In Texas, Cries of Voter Suppression

Governor's order limits ballot drop-off sites to 1 per county
By Arden Dier,  Newser Staff
Posted Oct 2, 2020 7:23 AM CDT
In Texas, Cries of Voter Suppression
A sign indicates a drive-through ballot drop off location at the 700 Lavaca Parking Garage in Austin, Texas, on Thursday, shortly after an order was announced by Gov. Greg Abbott restricting such drop off locations.   (Jay Janner)/Austin American-Statesman via AP)

Texas Gov. Greg Abbott issued an executive order Thursday limiting ballot drop-off locations to one per county in what one county clerk says is "a deliberate attempt to manipulate the election." Harris County, encompassing Houston and some 4.7 million residents, planned 12 drop-off sites following an executive order in July. Though Texas previously let mail-in voters—restricted to those who are 65 and older, have a disability, are in jail, or will be out of town on election day, per Reuters—return ballots in person only on election day, the July order permitted early returns. It also extended early voting. But members of Abbott's own Republican party sued over the changes, per the Guardian. Abbott said Thursday's order, also requiring poll watchers to be in place, would "ensure greater transparency" and "help stop attempts at illegal voting," per CNN, which notes "mail ballot fraud is exceedingly rare."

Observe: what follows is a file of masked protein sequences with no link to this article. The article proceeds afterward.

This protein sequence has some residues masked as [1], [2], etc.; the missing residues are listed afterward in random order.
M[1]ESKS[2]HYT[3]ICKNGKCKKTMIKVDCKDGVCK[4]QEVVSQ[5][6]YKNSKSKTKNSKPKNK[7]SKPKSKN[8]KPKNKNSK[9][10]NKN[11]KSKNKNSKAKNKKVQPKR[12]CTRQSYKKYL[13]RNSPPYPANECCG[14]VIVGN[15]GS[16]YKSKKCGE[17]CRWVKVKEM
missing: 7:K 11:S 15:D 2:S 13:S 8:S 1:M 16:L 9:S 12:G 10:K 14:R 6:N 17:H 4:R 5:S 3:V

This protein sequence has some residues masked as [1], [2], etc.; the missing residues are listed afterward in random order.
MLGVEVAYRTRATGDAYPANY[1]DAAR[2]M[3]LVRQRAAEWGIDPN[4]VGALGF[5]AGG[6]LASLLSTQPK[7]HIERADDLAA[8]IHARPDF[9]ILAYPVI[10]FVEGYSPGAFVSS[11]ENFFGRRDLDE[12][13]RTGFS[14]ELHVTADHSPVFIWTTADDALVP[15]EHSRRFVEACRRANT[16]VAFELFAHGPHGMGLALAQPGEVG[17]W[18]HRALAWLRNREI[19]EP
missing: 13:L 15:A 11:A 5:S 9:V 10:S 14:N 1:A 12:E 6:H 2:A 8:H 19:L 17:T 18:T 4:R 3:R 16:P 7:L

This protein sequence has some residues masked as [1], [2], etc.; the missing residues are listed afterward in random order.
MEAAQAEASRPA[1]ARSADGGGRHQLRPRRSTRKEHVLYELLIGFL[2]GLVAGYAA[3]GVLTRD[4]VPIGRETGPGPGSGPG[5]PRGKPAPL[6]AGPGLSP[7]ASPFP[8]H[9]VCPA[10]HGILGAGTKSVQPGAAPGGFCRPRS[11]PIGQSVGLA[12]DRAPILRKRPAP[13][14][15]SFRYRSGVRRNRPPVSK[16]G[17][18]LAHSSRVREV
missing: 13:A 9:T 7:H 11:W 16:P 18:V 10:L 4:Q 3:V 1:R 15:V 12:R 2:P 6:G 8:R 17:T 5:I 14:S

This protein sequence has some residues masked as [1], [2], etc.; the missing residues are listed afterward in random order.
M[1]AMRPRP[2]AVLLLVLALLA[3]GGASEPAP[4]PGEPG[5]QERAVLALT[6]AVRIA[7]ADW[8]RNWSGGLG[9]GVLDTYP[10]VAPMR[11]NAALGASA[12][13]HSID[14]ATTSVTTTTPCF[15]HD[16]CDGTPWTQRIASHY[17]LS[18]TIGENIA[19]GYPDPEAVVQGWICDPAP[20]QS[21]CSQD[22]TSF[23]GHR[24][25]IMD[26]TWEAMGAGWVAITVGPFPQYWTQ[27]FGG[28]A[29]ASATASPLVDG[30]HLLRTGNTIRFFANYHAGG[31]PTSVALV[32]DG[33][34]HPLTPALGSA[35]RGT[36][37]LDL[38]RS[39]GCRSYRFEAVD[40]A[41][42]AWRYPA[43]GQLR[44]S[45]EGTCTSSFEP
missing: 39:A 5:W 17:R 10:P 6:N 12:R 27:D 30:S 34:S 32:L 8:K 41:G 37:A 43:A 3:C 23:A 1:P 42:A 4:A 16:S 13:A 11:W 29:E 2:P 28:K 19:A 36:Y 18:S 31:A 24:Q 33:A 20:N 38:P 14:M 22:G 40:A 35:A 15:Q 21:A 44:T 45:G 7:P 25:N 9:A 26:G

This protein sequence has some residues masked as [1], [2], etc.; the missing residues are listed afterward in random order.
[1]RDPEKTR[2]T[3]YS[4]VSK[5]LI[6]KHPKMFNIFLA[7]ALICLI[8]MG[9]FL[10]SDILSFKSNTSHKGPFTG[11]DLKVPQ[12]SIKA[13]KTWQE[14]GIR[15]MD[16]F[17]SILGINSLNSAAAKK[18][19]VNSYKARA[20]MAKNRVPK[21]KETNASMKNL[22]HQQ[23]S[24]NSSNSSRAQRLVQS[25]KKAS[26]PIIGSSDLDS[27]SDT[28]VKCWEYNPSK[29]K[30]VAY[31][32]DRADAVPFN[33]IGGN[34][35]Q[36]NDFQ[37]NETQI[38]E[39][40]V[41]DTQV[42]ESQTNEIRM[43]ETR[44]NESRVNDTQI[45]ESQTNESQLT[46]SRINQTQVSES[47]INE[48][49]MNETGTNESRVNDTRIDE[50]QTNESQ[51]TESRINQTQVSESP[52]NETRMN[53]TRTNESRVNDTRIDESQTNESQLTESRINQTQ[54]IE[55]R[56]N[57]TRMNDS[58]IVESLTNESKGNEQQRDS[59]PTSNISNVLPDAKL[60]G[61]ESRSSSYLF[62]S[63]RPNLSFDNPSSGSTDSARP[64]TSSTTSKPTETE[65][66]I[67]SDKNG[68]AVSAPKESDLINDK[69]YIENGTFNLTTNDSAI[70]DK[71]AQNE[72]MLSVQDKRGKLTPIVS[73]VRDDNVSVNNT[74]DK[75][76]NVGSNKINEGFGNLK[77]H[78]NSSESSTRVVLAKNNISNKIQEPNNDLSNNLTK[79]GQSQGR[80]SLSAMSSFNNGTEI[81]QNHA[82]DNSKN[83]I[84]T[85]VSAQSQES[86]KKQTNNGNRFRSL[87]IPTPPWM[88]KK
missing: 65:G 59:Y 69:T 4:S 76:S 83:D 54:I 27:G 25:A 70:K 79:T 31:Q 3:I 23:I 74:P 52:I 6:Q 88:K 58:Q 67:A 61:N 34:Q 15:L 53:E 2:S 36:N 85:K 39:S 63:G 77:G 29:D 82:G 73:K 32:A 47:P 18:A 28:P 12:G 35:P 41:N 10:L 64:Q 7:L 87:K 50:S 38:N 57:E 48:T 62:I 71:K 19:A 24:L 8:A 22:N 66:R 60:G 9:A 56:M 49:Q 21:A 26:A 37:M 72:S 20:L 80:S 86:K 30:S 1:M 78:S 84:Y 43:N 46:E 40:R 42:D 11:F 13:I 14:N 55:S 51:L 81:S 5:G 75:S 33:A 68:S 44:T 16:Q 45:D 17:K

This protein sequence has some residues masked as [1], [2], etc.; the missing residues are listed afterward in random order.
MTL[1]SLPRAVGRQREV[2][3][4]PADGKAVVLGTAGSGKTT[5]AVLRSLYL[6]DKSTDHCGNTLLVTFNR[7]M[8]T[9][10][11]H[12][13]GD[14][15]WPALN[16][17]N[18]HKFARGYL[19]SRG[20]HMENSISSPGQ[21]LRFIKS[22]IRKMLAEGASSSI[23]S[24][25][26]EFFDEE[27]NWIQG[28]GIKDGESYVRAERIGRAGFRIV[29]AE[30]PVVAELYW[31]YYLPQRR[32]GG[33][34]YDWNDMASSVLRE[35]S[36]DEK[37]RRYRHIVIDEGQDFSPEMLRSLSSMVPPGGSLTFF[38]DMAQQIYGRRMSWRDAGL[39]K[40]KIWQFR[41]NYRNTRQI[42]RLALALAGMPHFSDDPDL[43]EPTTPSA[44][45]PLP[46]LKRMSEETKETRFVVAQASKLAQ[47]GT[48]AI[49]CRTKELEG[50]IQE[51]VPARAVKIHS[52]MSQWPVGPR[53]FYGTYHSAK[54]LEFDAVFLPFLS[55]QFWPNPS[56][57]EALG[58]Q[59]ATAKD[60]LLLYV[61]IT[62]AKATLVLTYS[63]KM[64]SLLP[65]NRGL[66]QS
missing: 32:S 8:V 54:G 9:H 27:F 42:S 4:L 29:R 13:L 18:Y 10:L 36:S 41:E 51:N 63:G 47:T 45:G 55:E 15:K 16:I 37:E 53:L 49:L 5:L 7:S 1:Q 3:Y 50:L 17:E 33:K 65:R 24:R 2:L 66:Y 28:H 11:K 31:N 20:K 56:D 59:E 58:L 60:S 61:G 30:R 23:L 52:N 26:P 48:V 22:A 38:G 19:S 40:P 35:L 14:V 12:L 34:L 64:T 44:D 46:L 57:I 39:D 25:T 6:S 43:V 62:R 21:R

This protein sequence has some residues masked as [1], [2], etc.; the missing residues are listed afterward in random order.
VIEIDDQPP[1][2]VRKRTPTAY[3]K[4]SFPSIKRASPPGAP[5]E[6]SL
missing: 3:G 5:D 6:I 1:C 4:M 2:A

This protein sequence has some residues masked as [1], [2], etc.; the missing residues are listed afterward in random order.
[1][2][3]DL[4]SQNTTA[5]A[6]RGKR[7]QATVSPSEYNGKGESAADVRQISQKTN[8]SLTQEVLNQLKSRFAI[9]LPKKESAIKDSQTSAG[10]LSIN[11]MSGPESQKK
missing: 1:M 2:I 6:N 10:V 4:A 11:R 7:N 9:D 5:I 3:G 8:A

Some are concerned this is in response to a wide Democratic lead in mail voting. Polls show a close race between President Trump and Joe Biden in the typically red Texas, whose urban centers tend to lean blue. "Republicans are on the verge of losing, so Governor Abbott is trying to adjust the rules last-minute," says Gilberto Hinojosa, chair of the Texas Democratic Party. Travis County, including Austin, was to have four drop-off sites, Clerk Dana DeBeauvoir tells NPR, adding "this is a deliberate attempt to manipulate the election." Harris County Clerk Chris Hollins predicts "widespread confusion and voter suppression" as 12 drop-off locations have been advertised there for weeks. "To force hundreds of thousands of seniors and voters with disabilities to use a single drop-off location in a county that stretches over nearly 2,000 square miles is prejudicial and dangerous," he tells the Guardian. (Read more Texas stories.)

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